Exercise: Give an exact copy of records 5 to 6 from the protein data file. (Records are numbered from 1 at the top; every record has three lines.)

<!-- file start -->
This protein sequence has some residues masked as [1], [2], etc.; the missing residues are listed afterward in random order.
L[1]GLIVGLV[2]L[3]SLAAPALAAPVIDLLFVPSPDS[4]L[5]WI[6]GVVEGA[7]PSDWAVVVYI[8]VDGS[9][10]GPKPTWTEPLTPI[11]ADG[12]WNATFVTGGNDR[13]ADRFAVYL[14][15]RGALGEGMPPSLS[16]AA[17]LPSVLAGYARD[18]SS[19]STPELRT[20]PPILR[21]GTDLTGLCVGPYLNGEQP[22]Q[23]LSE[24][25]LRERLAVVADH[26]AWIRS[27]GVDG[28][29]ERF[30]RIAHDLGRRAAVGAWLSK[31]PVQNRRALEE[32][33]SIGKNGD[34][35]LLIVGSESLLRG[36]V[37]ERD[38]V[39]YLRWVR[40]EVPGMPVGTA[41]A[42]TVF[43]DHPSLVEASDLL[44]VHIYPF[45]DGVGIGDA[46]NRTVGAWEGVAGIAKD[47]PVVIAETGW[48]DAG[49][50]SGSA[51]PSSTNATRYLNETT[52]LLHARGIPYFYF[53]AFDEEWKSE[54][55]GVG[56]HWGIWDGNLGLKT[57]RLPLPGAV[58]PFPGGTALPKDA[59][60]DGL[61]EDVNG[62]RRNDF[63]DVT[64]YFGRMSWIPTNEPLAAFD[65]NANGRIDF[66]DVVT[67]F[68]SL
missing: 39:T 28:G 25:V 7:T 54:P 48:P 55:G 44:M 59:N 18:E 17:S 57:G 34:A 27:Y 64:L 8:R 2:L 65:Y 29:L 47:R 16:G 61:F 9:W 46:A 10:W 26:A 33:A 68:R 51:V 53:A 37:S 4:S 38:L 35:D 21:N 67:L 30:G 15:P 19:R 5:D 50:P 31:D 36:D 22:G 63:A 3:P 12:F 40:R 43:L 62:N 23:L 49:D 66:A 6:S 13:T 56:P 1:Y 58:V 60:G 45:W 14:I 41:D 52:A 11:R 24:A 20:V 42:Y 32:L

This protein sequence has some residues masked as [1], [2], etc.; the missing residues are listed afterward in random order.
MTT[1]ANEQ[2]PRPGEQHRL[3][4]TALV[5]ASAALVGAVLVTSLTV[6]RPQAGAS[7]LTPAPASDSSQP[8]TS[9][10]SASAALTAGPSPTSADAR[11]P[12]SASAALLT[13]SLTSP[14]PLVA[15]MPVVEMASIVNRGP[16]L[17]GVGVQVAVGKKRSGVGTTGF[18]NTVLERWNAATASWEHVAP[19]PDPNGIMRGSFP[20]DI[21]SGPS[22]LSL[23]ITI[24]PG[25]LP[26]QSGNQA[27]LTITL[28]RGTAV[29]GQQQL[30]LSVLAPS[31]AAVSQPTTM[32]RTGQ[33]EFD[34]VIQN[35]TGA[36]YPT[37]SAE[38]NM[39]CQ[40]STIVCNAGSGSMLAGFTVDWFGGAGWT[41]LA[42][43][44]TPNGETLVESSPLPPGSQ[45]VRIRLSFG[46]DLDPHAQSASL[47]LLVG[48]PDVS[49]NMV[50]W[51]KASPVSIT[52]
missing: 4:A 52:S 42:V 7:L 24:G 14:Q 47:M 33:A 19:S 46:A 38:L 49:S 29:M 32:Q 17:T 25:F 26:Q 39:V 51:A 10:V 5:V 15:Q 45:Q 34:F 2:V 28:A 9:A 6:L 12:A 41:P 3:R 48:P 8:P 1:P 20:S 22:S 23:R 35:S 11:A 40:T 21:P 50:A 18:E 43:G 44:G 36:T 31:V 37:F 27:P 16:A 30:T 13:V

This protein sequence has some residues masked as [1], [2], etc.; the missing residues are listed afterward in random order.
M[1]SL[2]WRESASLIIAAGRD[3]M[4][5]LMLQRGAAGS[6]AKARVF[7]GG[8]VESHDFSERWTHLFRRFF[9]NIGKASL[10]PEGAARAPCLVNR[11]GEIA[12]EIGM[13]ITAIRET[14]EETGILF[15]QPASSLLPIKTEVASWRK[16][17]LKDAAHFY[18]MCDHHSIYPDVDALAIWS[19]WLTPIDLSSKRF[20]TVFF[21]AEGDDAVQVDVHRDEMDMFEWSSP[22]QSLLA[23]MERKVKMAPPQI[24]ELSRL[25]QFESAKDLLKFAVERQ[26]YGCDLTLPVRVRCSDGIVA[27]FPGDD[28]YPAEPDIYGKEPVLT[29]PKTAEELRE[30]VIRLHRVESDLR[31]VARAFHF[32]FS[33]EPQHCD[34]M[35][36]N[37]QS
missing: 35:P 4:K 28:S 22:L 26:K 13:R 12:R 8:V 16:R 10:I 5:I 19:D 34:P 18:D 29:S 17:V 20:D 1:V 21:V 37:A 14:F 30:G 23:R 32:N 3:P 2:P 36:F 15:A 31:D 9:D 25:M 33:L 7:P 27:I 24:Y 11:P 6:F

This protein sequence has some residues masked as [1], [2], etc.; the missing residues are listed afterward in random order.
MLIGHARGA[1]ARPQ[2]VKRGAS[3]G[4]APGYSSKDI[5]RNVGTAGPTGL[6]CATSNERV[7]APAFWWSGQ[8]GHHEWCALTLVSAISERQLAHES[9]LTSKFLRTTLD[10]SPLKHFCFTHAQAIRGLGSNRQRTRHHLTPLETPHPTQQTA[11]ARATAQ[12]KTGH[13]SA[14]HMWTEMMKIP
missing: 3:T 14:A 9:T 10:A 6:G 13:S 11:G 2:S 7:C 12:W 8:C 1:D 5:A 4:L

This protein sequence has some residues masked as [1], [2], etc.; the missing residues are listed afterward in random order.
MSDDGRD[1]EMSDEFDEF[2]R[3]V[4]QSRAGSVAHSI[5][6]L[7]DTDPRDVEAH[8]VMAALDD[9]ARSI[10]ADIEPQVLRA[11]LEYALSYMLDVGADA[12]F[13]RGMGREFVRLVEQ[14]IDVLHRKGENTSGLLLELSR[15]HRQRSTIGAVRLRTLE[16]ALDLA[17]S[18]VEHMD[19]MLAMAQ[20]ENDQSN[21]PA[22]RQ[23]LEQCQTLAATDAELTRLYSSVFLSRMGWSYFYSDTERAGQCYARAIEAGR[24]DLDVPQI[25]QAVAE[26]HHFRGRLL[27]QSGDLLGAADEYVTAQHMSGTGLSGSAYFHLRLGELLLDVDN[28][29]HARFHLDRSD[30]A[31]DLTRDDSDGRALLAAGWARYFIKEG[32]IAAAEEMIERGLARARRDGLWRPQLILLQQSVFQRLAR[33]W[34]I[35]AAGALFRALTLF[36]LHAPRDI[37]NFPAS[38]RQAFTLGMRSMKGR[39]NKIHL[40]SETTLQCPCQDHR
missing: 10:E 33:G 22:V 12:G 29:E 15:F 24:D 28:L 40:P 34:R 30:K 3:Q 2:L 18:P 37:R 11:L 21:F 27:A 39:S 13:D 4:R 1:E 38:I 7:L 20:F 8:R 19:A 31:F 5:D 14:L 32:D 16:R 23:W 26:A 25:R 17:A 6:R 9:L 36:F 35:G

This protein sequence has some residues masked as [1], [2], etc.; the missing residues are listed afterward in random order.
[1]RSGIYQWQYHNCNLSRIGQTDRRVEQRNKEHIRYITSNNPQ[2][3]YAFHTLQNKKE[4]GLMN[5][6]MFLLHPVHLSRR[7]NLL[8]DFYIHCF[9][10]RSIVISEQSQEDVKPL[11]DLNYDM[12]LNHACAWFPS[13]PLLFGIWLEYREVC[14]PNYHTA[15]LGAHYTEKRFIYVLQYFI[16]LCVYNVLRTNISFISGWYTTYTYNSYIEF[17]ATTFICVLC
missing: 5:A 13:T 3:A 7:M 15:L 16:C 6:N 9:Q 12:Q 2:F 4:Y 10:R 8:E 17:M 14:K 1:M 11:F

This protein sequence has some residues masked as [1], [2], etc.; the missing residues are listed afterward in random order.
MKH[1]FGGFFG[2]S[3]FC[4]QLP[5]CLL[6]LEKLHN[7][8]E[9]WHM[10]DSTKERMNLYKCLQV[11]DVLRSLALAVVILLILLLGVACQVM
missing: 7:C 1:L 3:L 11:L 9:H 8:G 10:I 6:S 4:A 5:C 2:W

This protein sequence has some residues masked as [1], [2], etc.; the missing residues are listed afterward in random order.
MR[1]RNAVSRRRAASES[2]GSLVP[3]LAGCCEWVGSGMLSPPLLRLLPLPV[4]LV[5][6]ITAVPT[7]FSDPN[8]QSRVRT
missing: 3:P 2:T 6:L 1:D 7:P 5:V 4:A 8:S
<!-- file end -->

This protein sequence has some residues masked as [1], [2], etc.; the missing residues are listed afterward in random order.
MSDDGRD[1]EMSDEFDEF[2]R[3]V[4]QSRAGSVAHSI[5][6]L[7]DTDPRDVEAH[8]VMAALDD[9]ARSI[10]ADIEPQVLRA[11]LEYALSYMLDVGADA[12]F[13]RGMGREFVRLVEQ[14]IDVLHRKGENTSGLLLELSR[15]HRQRSTIGAVRLRTLE[16]ALDLA[17]S[18]VEHMD[19]MLAMAQ[20]ENDQSN[21]PA[22]RQ[23]LEQCQTLAATDAELTRLYSSVFLSRMGWSYFYSDTERAGQCYARAIEAGR[24]DLDVPQI[25]QAVAE[26]HHFRGRLL[27]QSGDLLGAADEYVTAQHMSGTGLSGSAYFHLRLGELLLDVDN[28][29]HARFHLDRSD[30]A[31]DLTRDDSDGRALLAAGWARYFIKEG[32]IAAAEEMIERGLARARRDGLWRPQLILLQQSVFQRLAR[33]W[34]I[35]AAGALFRALTLF[36]LHAPRDI[37]NFPAS[38]RQAFTLGMRSMKGR[39]NKIHL[40]SETTLQCPCQDHR
missing: 10:E 33:G 22:V 12:G 29:E 15:F 24:D 28:L 40:P 34:R 30:K 3:Q 2:L 18:P 37:R 11:L 21:F 27:A 39:S 13:D 4:R 1:E 38:I 7:L 20:F 8:R 19:A 31:F 5:D 14:L 32:D 16:R 23:W 26:A 25:R 17:A 6:R 9:L 36:F 35:G

This protein sequence has some residues masked as [1], [2], etc.; the missing residues are listed afterward in random order.
[1]RSGIYQWQYHNCNLSRIGQTDRRVEQRNKEHIRYITSNNPQ[2][3]YAFHTLQNKKE[4]GLMN[5][6]MFLLHPVHLSRR[7]NLL[8]DFYIHCF[9][10]RSIVISEQSQEDVKPL[11]DLNYDM[12]LNHACAWFPS[13]PLLFGIWLEYREVC[14]PNYHTA[15]LGAHYTEKRFIYVLQYFI[16]LCVYNVLRTNISFISGWYTTYTYNSYIEF[17]ATTFICVLC
missing: 5:A 13:T 3:A 7:M 15:L 16:C 6:N 9:Q 12:Q 2:F 4:Y 10:R 8:E 17:M 14:K 1:M 11:F